Makes no sense to me.
I don't understand why you want to do such a transaction. It would help if you explained further. So, I will make some assumptions.
The are a number of issues. Apparently you want to do a private transaction whereby you simply deed your property to a person or entity & simply rent from the new owner. You said you still have a mortgage on the home. Every mortgage out there has a due on sale clause. So, as soon as you deed the home to someone else, the mortgage lender can call your loan due in full immediately. Even if the mortgage lender doesn't find out immediately, you are still the person who is on the mortgage & on the hook for payment & you would also owe rent to the new owner. You run the risk of foreclosure, eviction & damage to your credit. There also may be tax issues...
You should consult an Attorney who handles residential real estate matters well before you move forward.
While I understand my thinking is unconventional, and possibly not even rational, what I was hoping to accomplish, of course is rather selfish. I don't have a lot of faith in the housing market because I think we as a nation are making the same mistakes as before. Recently, when the great deals were showing up, our house couldn't of been sold fast enough to take advantage of one (without going below market). Since I can't see property values increasing to previous levels, I see this as good of a time as any to sell. If an investor sees these times as a buying opportunity, I would be happy to help them take advantage todays discounted prices, while removing some of the risk in trying to find a tenant. Getting out from under my mortgage is a must for me. I would think a clean sale necessary and substantially safer.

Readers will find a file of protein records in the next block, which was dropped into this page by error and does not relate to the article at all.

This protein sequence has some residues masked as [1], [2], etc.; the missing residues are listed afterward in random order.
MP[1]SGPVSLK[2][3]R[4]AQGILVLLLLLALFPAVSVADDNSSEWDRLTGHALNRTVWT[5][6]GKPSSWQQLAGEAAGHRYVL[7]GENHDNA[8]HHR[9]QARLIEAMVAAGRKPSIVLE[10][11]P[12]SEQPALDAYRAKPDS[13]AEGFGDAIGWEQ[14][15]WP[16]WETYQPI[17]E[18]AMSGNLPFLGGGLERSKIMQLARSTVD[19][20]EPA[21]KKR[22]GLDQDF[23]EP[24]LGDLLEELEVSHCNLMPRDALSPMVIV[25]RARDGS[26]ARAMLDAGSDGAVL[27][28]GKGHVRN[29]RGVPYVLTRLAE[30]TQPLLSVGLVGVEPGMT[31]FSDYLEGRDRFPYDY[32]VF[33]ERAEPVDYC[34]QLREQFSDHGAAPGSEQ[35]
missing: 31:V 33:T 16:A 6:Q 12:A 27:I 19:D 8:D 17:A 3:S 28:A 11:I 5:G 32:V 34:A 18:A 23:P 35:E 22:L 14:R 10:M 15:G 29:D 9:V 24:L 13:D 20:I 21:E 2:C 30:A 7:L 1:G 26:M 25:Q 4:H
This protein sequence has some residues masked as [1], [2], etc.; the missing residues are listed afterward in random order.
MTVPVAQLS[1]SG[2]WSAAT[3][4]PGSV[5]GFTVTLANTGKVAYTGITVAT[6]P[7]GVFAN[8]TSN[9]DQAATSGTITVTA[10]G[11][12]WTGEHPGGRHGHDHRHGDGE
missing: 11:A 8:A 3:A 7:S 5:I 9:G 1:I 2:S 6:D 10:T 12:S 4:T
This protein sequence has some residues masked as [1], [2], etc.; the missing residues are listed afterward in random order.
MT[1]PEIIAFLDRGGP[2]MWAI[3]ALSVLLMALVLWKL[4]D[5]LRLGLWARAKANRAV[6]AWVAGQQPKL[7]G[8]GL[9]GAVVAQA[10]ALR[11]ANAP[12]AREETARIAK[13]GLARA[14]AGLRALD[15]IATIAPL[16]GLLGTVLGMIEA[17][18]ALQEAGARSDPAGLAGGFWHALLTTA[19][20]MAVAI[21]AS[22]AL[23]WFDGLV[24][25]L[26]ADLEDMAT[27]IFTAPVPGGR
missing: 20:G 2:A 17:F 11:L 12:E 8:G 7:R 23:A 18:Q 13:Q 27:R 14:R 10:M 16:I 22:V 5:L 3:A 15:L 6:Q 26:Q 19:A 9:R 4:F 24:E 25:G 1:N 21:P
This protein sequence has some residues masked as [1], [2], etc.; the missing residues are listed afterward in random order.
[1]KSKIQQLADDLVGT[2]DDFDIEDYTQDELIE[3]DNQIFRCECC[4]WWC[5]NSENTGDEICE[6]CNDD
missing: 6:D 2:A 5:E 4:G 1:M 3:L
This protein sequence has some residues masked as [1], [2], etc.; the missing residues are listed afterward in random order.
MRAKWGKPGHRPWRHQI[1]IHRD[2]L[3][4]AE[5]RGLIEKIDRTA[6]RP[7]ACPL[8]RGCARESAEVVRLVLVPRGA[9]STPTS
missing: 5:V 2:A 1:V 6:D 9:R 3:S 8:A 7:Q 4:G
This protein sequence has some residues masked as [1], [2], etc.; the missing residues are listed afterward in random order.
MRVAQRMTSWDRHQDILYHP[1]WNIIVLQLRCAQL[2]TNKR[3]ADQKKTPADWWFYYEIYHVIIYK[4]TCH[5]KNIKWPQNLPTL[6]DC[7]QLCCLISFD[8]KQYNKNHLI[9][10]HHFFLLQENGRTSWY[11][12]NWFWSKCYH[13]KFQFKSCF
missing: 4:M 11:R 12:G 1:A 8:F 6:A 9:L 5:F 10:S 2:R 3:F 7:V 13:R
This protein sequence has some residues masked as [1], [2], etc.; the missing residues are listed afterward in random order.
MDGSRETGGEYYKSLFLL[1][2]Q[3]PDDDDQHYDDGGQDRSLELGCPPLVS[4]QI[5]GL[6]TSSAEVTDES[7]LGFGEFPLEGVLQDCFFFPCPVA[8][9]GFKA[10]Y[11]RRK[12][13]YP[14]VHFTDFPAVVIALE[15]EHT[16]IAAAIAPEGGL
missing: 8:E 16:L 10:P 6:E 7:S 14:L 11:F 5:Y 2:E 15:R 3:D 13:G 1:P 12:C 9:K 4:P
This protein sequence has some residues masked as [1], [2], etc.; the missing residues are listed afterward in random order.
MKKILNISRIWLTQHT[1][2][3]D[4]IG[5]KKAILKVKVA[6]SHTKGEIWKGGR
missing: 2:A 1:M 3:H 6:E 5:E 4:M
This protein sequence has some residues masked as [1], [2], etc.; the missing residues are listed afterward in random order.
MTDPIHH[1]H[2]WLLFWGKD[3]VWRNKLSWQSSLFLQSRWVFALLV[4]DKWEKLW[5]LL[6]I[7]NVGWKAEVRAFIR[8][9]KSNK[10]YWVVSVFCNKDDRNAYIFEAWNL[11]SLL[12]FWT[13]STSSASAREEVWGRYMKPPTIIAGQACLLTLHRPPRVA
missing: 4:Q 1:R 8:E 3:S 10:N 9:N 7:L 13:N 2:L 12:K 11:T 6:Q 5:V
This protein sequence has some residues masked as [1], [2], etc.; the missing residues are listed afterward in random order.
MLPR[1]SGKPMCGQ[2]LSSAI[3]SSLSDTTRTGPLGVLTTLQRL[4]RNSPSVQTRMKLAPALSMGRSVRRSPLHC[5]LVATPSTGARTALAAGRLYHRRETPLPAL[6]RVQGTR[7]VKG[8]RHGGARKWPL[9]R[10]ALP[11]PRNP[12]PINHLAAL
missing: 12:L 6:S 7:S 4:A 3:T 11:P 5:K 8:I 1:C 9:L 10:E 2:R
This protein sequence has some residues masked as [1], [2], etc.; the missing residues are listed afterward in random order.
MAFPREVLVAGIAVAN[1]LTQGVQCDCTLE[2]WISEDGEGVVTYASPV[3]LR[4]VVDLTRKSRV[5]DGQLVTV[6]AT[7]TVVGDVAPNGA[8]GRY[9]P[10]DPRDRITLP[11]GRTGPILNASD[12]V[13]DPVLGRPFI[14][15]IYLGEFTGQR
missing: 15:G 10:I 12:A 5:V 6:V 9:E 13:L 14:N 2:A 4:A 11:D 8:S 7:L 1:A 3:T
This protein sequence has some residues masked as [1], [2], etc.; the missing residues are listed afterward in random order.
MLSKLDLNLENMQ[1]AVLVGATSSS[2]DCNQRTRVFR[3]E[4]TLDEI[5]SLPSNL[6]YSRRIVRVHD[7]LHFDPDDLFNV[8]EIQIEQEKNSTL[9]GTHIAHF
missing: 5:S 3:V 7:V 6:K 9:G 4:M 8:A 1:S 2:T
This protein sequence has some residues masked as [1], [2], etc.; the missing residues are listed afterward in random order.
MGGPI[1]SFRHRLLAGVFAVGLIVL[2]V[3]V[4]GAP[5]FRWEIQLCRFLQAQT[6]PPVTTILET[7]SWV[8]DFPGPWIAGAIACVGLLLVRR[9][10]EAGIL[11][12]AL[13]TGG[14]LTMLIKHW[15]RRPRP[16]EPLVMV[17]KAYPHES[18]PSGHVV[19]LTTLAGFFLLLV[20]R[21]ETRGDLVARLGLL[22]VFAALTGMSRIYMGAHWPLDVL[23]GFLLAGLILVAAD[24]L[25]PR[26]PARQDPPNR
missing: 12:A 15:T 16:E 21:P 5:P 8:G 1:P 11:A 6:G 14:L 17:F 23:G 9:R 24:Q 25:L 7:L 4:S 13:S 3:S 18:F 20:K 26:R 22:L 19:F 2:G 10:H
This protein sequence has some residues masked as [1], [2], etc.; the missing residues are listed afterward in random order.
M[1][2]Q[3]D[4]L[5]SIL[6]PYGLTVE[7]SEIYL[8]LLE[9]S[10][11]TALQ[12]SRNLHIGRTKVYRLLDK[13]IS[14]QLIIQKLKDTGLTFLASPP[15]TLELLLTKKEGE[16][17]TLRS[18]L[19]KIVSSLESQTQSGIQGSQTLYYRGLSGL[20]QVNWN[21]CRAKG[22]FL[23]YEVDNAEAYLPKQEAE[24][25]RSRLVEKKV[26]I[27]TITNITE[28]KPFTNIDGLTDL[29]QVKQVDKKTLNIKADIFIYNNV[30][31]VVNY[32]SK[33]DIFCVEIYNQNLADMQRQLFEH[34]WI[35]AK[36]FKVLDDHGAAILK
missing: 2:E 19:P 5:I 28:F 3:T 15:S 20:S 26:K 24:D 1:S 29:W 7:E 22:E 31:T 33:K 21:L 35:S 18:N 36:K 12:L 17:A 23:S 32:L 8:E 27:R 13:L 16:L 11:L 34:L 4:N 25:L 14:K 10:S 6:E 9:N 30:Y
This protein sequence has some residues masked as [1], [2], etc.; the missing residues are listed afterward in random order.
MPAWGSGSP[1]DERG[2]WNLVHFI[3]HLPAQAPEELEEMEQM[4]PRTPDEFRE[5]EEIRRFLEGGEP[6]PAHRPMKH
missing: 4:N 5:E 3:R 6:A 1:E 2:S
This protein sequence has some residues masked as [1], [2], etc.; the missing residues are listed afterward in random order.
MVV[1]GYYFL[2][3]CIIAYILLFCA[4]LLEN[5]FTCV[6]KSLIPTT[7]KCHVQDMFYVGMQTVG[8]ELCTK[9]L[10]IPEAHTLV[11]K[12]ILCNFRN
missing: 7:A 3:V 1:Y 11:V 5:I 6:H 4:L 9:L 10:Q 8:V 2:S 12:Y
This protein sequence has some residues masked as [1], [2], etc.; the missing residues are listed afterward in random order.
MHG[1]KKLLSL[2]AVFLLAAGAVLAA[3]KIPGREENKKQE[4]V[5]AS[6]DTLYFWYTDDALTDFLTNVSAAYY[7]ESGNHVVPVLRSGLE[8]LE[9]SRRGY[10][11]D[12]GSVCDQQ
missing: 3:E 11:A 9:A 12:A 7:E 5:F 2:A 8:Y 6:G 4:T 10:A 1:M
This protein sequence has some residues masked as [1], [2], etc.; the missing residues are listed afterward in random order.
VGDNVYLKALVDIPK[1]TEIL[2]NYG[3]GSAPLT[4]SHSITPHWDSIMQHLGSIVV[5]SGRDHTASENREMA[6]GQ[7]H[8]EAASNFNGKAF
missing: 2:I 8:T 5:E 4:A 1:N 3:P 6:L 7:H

3-5 years ago everyone in my neighborhood was an owner. Now with so many renters, the neighborhood has lost it's appeal to me. I am not looking to make money in the transaction & I would be willing to pay fair+ just to avoid moving. If the market increased 30% (shame on me) that would be my loss. If I was paying the going rate for rental, I would understand an increase when the lease was up. For what these ppl are paying for rent around here, it is safe for me to say fair+ is still less than what I am paying (principle, interest, taxes and insurance).
As I said before I know my thinking is unconventional, and possibly not even rational. I am not in love with the house/property I am in but like it enough to stay for now. I have been told to sell and rent an apartment. This is not something I could/would do. As for the long term, I see things getting worse so, selfishly, I would like to position myself into a more fluid position.
I would not take a real step forward without getting a real estate attorney (selling or buying) and it is nice knowing all of you feel the same way. It (IMO) lends a lot of credibility to each of your responses. I have heard of to many good people telling their stories of misfortune to think I am smarter or luckier. In fact years ago, if not for an extremely ethical real estate professional with a great reputation in the area, I would of found myself at the mercy of a seller. She saved me the cost of a new roof and two other major expenses. She herself suggested an attorney would have easily saved the day, not allowing the circumstances to even exist.
Thank you for your time and professionalism,